New players, same Rays: TB's camp has high hopes amid roster battles

February 19th, 2024

PORT CHARLOTTE, Fla. -- In many ways, the Rays’ first full-squad workout of Spring Training on Monday morning felt normal.

The whole team spread across the back fields at Charlotte Sports Park to stretch, run, throw, play defense and take batting practice, a welcome return to their spring home after the significant damage done by Hurricane Ian forced them to improvise across multiple locations last year.

Manager Kevin Cash addressed the team with a brief, understated speech focused on the staff’s desire to win games, help each player perform at their best and create a positive culture. Randy Arozarena signed autographs and entertained fans. Players caught up privately and spoke publicly about their desire to get back to the postseason.

“I think we have a good team,” Arozarena said through communications director Elvis Martinez. “We're just going to support each other. … That's all we can do to be able to get to the playoffs. And then after that, I know we are capable to win games and move forward.”

One difference this spring? The Rays will spend the next five weeks working through a few more roster decisions than usual. Certainly more than last year, when the Opening Day club was almost entirely set from the moment they first took the field at Disney’s ESPN Wide World of Sports complex.

At some point before they line up at Tropicana Field on March 28, the Rays need to officially nail down their starting shortstop, back-end starters and the last few jobs in the bullpen as well as their backup catcher, infield and outfield spots, plus whatever other opportunities might open up in the event of injuries.

“This spring is a little different than what maybe we've seen in the past. There's more opportunities,” Cash said. “I don't like to say question marks. We're going to get to evaluate a bunch of good players, whether it's bullpen roles, whether it's starting options, and then certainly our position player group.

“It's exciting in the fact that there are more new faces this year, whether they've come through our system, in their first opportunities at big league camp or first real opportunity to maybe make a club out of spring.”

Some of those players are returning Rays looking to parlay part-time roles or previous stints into regular playing time. Starter Taj Bradley and infielders Jonathan Aranda, Curtis Mead, Junior Caminero and Osleivis Basabe are among the players hoping to crack the club and stay for the long haul. Catcher René Pinto will be trusted with the starting job and given a chance to run with it.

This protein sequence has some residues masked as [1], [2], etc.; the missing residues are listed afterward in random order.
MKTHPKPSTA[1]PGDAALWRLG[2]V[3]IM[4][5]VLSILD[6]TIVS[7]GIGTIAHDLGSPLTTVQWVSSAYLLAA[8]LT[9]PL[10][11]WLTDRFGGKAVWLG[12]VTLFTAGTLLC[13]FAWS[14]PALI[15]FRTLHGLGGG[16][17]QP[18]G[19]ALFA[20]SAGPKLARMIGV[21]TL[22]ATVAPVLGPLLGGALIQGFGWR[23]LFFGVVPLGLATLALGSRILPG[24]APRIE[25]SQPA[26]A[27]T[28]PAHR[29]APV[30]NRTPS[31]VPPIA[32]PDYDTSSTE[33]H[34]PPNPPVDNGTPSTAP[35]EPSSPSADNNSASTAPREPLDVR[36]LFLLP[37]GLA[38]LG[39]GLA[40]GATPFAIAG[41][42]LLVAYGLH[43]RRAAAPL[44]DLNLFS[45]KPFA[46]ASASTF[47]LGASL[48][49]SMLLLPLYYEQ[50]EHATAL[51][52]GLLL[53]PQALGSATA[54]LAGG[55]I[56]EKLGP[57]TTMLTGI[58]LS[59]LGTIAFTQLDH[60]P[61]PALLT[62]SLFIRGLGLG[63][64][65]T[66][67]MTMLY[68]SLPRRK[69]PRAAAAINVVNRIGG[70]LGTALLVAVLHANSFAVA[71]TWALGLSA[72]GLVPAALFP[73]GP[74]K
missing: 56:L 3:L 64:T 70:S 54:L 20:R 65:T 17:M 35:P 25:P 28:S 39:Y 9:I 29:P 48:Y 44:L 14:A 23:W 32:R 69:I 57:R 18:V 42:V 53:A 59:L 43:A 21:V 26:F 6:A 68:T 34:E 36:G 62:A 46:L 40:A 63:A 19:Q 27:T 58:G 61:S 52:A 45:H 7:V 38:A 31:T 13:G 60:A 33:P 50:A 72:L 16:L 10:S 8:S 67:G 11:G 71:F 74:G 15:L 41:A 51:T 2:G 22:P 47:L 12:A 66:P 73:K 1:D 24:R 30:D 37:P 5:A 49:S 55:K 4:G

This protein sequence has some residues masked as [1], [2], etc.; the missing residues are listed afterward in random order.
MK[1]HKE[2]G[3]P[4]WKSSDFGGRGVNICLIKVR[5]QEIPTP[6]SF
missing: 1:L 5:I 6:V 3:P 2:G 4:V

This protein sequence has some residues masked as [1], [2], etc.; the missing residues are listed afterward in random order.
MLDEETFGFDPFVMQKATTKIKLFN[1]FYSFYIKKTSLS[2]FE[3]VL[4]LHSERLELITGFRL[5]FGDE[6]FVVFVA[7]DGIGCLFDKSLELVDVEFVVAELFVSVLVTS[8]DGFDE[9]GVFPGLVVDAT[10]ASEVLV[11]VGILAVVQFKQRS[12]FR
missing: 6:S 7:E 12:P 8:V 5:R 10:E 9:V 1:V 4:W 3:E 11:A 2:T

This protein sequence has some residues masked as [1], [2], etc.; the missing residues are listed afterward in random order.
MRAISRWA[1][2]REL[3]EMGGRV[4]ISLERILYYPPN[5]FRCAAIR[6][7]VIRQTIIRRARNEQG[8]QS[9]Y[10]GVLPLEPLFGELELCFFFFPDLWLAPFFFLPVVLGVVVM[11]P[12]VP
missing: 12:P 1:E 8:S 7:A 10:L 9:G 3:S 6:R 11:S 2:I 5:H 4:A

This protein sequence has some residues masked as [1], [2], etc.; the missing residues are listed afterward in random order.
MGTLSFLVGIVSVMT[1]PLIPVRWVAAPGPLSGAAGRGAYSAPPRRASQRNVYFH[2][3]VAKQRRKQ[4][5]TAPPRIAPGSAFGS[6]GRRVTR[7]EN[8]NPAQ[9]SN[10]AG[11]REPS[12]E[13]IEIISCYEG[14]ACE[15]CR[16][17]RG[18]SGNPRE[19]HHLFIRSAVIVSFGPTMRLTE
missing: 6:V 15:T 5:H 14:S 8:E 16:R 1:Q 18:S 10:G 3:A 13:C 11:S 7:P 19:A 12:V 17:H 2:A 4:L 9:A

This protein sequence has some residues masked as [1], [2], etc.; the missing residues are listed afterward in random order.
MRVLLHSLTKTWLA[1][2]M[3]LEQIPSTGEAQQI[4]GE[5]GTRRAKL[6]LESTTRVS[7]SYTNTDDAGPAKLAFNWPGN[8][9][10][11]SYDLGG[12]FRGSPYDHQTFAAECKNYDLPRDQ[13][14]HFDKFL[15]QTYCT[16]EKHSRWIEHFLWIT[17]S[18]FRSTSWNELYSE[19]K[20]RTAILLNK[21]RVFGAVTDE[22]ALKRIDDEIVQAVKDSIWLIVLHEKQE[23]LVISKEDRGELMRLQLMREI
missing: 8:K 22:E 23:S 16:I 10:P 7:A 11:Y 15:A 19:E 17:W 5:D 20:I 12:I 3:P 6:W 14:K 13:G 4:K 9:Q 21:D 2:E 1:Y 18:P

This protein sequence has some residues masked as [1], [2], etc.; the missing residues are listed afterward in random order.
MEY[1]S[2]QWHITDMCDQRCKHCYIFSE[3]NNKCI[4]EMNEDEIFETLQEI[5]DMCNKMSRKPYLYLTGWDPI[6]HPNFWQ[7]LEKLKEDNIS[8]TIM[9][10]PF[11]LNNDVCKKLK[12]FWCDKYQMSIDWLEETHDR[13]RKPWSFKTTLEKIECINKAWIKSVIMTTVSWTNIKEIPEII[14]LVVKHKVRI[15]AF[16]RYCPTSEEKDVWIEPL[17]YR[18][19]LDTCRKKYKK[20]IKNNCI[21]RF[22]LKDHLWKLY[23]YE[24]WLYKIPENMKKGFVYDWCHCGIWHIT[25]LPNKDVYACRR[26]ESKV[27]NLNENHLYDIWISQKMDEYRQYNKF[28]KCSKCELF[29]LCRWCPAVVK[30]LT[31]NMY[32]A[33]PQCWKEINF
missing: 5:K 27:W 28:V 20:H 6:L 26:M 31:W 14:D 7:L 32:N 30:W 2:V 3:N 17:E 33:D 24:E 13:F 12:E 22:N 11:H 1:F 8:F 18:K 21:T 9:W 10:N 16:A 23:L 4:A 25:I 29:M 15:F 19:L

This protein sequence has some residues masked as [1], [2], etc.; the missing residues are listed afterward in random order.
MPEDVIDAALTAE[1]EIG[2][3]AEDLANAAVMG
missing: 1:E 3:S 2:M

Others were brought in over the past year and now have an opportunity to carve out a niche with Tampa Bay.

Starter Ryan Pepiot and outfielders Jonny DeLuca and Richie Palacios, each acquired for a key contributor during the offseason, will compete for spots on the Opening Day roster. Reliever Manuel Rodríguez and non-roster catcher Alex Jackson were acquired at the Trade Deadline, didn’t get called up down the stretch but could claim important roles this season. Chris Devenski and Tyler Alexander will get stretched out to start but could play a variety of parts for the pitching staff.

Their names may not be as familiar as the ones they’re replacing, and the preseason predictions and projection systems might underrate Tampa Bay’s chances. But that’s as much a part of a typical Rays Spring Training as pitchers’ fielding drills and live batting practice.

“People want to gravitate towards your bigger names, your bigger teams, etc. That's kind of how it's been as long as I can remember here, so that is what it is,” top reliever Pete Fairbanks said recently. “That's not something that we've ever really concerned ourselves with. … We've won a lot of games over the past five years, and hopefully we can keep winning some more.”

After three straight years of frustrating exits early in the postseason, the Rays want to do more than just secure a sixth straight postseason appearance. They want to win in October, too. Some things may have changed this spring, but the expectations are the same.

“It's a very Rays roster. There's some turnover. There's some people that you've seen before. There's some people we haven't seen before,” Fairbanks said. “I'm excited about it. I think we were pretty good last year, and I'd like to be pretty good again this year. I think we have the cast of characters to do it.”